March 10, 2011
Sponsor dumps a whole league? Unprecedented
By STEFANIA MORETTI, QMI Agency
Air Canada may shake up the sports sponsorship business with its threat to pull financial support from the NHL.
If it does so, it would be ending a multi-team relationship once considered a less risky business proposition than backing individual athletes.
Sponsors have been quick to drop endorsement deals with athletes over scandals that threaten to tarnish their brand and message, but it's virtually unprecedented for a backer to drop an entire league, an expert said.
Air Canada said it would withdraw support over the NHL's handling of life-threatening injuries after Montreal Canadiens winger Max Pacioretty was sent to hospital with a fractured vertebra and a serious concussion Tuesday following a blow from Boston Bruins defenceman Zdeno Chara. The NHL did not fine or suspend Chara, saying he didn't target the head, leave his feet or deliver a dangerous hit.
It's not uncommon for sponsors to bow out of endorsements. Look no further than the sagas of golfer Tiger Woods, basketball star Kobe Bryant or NFLer Michael Vick, each of whom lost millions in lucrative contracts from the likes of Gillette, McDonald's and Nike.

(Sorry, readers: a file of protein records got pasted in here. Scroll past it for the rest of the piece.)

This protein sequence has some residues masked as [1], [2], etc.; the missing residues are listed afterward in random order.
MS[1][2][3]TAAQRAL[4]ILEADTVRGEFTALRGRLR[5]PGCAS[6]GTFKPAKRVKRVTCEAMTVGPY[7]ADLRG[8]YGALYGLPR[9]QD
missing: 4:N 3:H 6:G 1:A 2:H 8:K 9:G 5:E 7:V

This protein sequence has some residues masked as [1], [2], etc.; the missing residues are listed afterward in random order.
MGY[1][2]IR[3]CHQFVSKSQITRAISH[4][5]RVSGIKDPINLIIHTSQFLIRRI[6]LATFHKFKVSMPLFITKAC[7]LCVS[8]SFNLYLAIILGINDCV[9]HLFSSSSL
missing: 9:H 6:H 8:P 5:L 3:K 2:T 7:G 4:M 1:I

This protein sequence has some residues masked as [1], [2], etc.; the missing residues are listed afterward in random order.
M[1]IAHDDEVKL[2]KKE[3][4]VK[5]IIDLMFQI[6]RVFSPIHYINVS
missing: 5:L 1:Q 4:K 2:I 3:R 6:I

Examples of companies pulling the rug from under a professional sports team in the midst of a media hailstorm are fewer and farther between.
In 2009, Formula One racing's Renault team lost its title sponsors ING and Spanish insurance firm Mutua Madrilena after a driver was involved in a deliberate crash.
But sponsors ditching an entire league? Bill Chipps, a sports marketing expert and spokesperson for global sponsorship consulting firm IEG, can't think of a single instance where that has happened in his 15 years experience.
"I can't think of any other examples like this," he said.
"Whenever a company inks an endorsement deal with a celebrity, that relationship, I think, carries more risk than a traditional sponsorship of a team or league," he said, adding that league contracts are usually a safe investment.
"The reason is sports teams and leagues and other types of organizations depend on sponsorship dollars."
Air Canada could be walking a slippery slope.
"To have a sponsor have a major influence on what the sports league should or should not do from an operational perspective kind of crosses the line," Chipps said.
Air Canada also runs the risk that another airline is waiting in the wings, eager to have its name adorn the home of the Toronto Maple Leafs and be the official carrier of 11 teams including all six Canadian franchises. Air Canada pays an estimated $1.5 million for the naming rights to the Air Canada Centre in Toronto.
NHL sponsorship representatives will participate in IEG's conference next week in Chicago called "Return on Engagement: Sponsorship's Impact on Business" along with other organizations and companies from around the globe.